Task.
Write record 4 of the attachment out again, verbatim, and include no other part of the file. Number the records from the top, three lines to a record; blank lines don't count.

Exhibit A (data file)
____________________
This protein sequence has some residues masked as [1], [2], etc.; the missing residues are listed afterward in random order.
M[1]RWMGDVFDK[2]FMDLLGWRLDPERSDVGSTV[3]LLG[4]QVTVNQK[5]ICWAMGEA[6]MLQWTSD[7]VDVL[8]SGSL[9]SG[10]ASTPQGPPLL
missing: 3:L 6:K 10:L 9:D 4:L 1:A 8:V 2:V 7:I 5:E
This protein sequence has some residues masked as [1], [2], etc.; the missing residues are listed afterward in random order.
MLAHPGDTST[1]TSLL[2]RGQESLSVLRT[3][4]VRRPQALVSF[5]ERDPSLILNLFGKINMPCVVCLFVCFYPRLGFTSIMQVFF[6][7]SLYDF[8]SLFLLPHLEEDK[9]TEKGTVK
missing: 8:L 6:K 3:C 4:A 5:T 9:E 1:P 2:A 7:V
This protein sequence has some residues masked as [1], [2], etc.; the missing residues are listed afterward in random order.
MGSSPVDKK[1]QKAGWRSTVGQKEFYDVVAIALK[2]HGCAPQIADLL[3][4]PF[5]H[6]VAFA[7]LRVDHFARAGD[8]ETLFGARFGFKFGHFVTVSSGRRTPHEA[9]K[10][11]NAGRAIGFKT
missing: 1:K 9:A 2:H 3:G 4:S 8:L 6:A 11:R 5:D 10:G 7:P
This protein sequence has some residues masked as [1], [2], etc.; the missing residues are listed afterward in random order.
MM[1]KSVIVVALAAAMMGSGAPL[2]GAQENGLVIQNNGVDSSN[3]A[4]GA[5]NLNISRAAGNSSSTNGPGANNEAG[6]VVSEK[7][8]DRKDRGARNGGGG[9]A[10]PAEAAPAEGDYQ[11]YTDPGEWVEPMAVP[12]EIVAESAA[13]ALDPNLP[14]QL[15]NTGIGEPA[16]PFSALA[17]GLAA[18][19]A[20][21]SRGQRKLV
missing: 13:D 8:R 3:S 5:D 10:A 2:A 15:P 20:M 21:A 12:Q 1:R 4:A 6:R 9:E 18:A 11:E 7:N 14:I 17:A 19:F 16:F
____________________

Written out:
This protein sequence has some residues masked as [1], [2], etc.; the missing residues are listed afterward in random order.
MM[1]KSVIVVALAAAMMGSGAPL[2]GAQENGLVIQNNGVDSSN[3]A[4]GA[5]NLNISRAAGNSSSTNGPGANNEAG[6]VVSEK[7][8]DRKDRGARNGGGG[9]A[10]PAEAAPAEGDYQ[11]YTDPGEWVEPMAVP[12]EIVAESAA[13]ALDPNLP[14]QL[15]NTGIGEPA[16]PFSALA[17]GLAA[18][19]A[20][21]SRGQRKLV
missing: 13:D 8:R 3:S 5:D 10:A 2:A 15:P 20:M 21:A 12:Q 1:R 4:A 6:R 9:E 18:A 11:E 7:N 14:I 17:A 19:F 16:F